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Plastic beaded fishing nets could prevent dolphin bycatch

Threading tiny plastic beads onto fishing nets has potential to prevent thousands of small whales, dolphins, and porpoises from drowning each year.

It’s rare to hear that adding plastic to our oceans could actually solve environmental issues, but when 300,000 cetaceans die after getting stuck in fishing nets each year, ocean scientists have become desperate for a solution.

Brainstorming began with acknowledging the echolocation that dolphins and other small whales use to navigate oceans and find their prey. The animals’ clicks and whistles are capable of travelling an impressive 2km underwater and are vital for the animals to sense obstacles that might be ahead.

But the various kinds of mesh used to fashion fishing gear can be thin and hard to detect using echolocation as they aren’t thick enough for sounds to bounce off them. With no warning signal, the animals continue ahead and end up swimming into a trap.

Using tiny spheres made of acrylic glass, marine biologists in Germany have developed a new concept that will make it easier for dolphins to detect nets and hopefully avoid encountering them altogether.

Once attached to nets, the tiny acrylic beads – made from a kind of polymer – are hard and dense enough for dolphin and whale sounds to bounce off them, indicating to pods that something is in their path.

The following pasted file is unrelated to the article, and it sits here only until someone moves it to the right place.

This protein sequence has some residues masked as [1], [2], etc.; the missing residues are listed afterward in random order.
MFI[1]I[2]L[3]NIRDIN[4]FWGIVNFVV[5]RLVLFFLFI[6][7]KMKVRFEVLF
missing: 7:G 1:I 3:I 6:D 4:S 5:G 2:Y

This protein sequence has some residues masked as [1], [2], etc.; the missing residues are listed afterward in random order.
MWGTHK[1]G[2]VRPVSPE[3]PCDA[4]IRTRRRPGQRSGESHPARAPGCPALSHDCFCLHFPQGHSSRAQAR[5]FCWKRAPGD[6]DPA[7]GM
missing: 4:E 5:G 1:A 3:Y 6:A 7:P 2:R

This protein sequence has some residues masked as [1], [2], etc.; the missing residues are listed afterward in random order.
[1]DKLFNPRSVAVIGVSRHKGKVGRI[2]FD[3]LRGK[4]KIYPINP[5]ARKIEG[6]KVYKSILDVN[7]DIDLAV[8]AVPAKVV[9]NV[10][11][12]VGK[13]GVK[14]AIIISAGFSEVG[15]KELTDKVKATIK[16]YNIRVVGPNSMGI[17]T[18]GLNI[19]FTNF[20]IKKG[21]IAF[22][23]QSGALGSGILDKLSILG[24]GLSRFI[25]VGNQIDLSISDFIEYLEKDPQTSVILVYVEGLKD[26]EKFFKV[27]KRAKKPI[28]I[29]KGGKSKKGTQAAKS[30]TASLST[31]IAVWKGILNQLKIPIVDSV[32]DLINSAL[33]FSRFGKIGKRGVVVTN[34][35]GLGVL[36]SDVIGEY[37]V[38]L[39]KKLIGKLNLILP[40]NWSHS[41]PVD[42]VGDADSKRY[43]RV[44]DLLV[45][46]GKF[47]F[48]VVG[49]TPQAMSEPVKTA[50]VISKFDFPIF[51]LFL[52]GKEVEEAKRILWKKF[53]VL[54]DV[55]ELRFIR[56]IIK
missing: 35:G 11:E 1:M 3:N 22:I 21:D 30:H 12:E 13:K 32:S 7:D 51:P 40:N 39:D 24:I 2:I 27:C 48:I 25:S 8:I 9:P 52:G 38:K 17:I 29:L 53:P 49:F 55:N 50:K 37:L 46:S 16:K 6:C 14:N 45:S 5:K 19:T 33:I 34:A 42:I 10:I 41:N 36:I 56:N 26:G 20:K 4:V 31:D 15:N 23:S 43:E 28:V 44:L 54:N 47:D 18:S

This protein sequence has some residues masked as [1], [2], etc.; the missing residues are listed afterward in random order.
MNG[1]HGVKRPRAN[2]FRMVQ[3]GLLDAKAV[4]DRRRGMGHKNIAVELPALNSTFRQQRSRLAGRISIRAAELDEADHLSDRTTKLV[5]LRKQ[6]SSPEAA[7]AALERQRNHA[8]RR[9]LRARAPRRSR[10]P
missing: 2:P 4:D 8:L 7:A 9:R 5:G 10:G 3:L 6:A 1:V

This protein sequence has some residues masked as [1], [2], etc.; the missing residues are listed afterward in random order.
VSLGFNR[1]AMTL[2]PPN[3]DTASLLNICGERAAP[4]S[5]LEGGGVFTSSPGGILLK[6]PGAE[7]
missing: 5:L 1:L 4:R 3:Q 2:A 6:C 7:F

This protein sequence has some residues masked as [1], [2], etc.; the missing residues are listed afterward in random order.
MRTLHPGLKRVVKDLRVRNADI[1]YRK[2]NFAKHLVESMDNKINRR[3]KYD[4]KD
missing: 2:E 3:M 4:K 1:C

This echoed warning is believed to be enough to caution cetaceans from continuing ahead at high speeds. To fisheries delights, the beads have the same density as water and add very little weight to fishing gear.

In the first trials of the newly bedazzled nets, things looked optimistic. Just off the Danish island of Funen, harbour porpoises completely avoided contact with nets when their echolocation sounds bounced off the acrylic beads.

During the trial, researchers recorded the animals’ acoustic signals, hoping to gather more understanding of their behavioural responses to the beads. This new information gathering could help with future designs.

However, in secondary trials conducted in the Black Sea, it became clear that the beaded nets still faced some limitations. In ten trial fishing rounds, five porpoises swam into standard nets and two were caught in the beaded ones.

At present, it’s unclear why the porpoises didn’t completely avoid the modified nets. The researchers suspect that the captured dolphins could have been asleep, as the animals tend to continue swimming ahead slowly – even while resting.

In this case, the use of artificial dolphin warning sounds could be useful in deterring cetaceans from swimming near fishing gear. Devices producing these sounds are already used where the ocean mammals circulate in waters dominated by bustling fishing industries.

A company called Fishtek developed the devices after 8 years of research into the acoustics of dolphins and porpoises. Their goal is to offer a low cost, durable, and practical solution to rising numbers of ocean mammal bycatch each year.

The health and overall richness of life in the ocean has been highlighted as vital for sustaining life on land.

In line with that widespread realisation, let’s hope that beaded nets and other deterrent devices become the norm – or even enforced by fishing regulations – to protect marine environments now and in the future.


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